Now we are ready to return to the last few sentences of the Logic ending with, “But this next resolution of the pure Idea—to determine itself as external Idea—thereby only posits for itself the mediation out of which the Notion arises as free existence that out of externality has passed into itself; arises to perfect its self-liberation in the Philosophy of Spirit, and to discover the highest Notion of itself in that logical science as the pure Notion which forms a Notion of itself” [SLII, p. 486; SLM, p. 843-44].

(Please, Hauser, can you get a hold of a copy of Philosophy of Spirit or is it Mind? I am brazen enough to want to swim there too. I have an instinct that we couldn’t get very far there when we tried it before because we equated Mind to party, but now that I believe the dialectic of the Absolute Idea is the dialectic of the party, I feel that Mind is the new society gestating in the old, and I feel sure we could get a lot of very valuable dialectical developments there, and what is so significant about that also is the building of the new within the old makes it possible to stop jumping from high point to high point but rather to follow concretely since this new is in the daily struggle.)

Somewhere in the letters about Lenin’s Philosophic Notebooks it is stated that Lenin was aware of the gap between his Universal (“to a man”8In his “Report on Revising the Programme and Name of the Party” of March 8, 1918, Lenin wrote, “Every citizen to a man must act as a judge and participate in the government of the country. And what is important to us is to enlist all the toilers to a man in the government of the state.” Dunayevskaya later pointed out that it would have been correct to translate the Russian phrase—which is simply translated as “all” in the translation linked to in this footnote—into “to a man, woman, and child.”) and the concrete Russian proletariat, where we are more aware of the identity of the Universal and the concrete American proletariat.9This refers to James’s letter to Dunayevskaya of May 20, 1949. See The Raya Dunayevskaya Collection, #1614. What, further, these two years of our organization showed was the high stage of social consciousness of the new layers attracted to us: they practice in the paper before they join and yet they appreciate leadership. Perhaps I’m stretching but I feel that in the Absolute General Law when Marx was developing the dialectic of bourgeois society to its limit and came up with the revolt “united, organized, and disciplined” he also set the limits to the dialectic of the party which is part of bourgeois society and will wither with its passing as will the bourgeois state. It appears to me when objective and subjective are so interpenetrated that the preoccupation of the theoreticians [and] of the man on the street is can we be free when what has arisen is the one-party state, the assertion of freedom, “personal and free” and full liberation takes precedence over economics, politics, philosophy, or rather refuses to be rent asunder into three and wants to be one, the knowledge that you can be free.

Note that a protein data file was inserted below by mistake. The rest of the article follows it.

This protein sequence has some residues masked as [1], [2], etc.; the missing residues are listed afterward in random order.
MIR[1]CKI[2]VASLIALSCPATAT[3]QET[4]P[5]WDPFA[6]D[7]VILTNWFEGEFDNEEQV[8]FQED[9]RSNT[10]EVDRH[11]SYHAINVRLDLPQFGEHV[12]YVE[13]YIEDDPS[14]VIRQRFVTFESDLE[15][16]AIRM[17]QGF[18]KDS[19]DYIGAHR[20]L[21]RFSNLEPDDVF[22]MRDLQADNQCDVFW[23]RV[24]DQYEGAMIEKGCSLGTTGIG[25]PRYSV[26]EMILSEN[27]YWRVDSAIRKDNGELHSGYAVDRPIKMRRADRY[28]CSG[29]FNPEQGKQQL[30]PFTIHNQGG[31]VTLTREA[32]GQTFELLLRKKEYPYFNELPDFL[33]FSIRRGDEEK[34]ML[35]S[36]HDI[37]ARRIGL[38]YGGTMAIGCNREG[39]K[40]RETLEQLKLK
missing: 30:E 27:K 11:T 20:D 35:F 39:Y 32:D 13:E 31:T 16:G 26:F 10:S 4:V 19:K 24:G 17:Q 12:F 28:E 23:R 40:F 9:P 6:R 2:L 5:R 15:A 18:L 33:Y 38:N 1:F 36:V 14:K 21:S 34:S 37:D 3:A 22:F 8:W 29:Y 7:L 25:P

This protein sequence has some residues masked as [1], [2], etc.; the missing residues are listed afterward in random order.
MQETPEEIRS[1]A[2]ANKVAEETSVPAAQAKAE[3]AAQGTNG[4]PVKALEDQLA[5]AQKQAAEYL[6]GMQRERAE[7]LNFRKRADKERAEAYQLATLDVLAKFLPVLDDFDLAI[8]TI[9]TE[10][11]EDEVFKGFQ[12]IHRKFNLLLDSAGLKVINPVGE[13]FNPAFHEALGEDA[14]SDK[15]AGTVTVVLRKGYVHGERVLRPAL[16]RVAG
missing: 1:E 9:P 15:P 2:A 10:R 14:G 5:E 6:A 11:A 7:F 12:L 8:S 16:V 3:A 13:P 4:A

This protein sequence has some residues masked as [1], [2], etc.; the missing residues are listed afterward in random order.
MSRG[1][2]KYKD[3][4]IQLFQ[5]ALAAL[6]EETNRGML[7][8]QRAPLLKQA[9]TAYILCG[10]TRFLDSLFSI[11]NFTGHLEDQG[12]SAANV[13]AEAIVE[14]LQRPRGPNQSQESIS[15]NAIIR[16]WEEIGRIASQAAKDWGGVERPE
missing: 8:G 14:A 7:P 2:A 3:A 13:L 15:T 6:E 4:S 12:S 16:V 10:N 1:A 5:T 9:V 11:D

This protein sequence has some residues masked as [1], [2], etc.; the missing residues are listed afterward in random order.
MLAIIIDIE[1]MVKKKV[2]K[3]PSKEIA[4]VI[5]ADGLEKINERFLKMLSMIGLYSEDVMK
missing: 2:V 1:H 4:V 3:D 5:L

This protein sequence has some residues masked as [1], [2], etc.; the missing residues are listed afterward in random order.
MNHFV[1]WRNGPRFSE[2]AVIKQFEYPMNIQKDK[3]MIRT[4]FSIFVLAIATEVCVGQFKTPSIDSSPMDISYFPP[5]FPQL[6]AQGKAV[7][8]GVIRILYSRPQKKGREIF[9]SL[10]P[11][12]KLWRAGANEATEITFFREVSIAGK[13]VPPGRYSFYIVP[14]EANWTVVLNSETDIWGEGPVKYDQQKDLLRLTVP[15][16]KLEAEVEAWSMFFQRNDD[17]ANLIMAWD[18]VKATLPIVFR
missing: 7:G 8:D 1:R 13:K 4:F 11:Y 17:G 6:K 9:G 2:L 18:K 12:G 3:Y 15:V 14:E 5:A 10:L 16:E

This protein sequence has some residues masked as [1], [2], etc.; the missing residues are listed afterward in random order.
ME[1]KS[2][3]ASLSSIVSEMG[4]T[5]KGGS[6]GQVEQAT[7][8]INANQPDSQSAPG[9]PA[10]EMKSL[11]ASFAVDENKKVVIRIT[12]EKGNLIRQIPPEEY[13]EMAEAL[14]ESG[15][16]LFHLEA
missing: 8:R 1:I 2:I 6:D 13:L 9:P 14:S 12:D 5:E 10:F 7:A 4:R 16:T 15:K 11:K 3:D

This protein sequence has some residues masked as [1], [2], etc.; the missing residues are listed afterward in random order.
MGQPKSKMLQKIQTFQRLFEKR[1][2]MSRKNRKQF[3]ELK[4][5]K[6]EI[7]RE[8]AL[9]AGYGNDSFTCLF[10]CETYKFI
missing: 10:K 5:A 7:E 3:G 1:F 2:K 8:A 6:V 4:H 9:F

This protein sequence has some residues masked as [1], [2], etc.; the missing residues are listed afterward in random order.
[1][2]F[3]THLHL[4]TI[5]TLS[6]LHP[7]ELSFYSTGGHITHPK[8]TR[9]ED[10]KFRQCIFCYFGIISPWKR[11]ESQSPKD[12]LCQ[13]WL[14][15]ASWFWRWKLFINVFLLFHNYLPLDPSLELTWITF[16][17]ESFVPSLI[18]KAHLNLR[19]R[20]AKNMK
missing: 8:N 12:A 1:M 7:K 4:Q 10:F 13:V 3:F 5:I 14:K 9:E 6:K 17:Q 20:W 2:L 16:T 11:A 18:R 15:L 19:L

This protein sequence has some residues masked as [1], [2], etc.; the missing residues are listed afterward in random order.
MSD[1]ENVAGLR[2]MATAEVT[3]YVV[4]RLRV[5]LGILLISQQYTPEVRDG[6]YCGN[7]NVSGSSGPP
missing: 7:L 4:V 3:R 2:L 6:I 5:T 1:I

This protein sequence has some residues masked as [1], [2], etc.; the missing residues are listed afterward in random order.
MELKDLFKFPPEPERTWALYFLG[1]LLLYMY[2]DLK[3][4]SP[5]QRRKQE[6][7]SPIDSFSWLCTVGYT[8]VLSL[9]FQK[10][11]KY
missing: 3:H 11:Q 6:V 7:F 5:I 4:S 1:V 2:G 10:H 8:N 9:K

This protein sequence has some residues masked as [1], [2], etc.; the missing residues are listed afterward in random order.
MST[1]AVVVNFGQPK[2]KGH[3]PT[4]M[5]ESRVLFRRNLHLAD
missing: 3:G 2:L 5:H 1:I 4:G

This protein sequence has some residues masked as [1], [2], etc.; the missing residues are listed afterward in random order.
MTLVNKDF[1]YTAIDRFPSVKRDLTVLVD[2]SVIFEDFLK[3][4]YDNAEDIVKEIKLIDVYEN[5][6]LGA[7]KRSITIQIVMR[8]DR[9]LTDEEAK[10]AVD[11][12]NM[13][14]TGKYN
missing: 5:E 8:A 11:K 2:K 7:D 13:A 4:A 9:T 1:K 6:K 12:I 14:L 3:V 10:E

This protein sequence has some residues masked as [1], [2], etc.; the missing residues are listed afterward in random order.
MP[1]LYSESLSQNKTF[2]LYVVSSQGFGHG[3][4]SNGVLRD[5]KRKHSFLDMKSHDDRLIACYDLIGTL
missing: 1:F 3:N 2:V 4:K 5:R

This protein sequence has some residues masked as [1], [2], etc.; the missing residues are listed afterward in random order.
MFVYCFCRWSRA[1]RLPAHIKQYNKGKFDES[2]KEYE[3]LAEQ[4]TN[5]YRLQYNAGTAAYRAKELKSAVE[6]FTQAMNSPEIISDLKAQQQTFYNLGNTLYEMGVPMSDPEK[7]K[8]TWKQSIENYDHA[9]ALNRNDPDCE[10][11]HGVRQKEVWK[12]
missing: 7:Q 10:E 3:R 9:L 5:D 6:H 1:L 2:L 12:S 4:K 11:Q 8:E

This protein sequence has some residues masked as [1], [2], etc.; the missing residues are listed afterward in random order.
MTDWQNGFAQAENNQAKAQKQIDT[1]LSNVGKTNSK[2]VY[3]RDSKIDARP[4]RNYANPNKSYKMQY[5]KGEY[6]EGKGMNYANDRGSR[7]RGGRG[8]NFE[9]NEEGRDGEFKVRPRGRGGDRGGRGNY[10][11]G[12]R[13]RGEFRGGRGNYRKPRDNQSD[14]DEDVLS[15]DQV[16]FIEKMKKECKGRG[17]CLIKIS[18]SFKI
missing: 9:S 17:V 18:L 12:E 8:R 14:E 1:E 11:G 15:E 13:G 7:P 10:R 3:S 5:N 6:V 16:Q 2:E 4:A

Do you remember the letter of May 20, 1949: “We are poles apart from Hegel but very close to him in another respect. As materialists we root man in his environment, but now that the real history of humanity is about to begin, the Hegelian concept of speculative reason comes to life with us, as never before, though on our basis.”10Quoted from the same letter just cited, in The Raya Dunayevskaya Collection, #1613.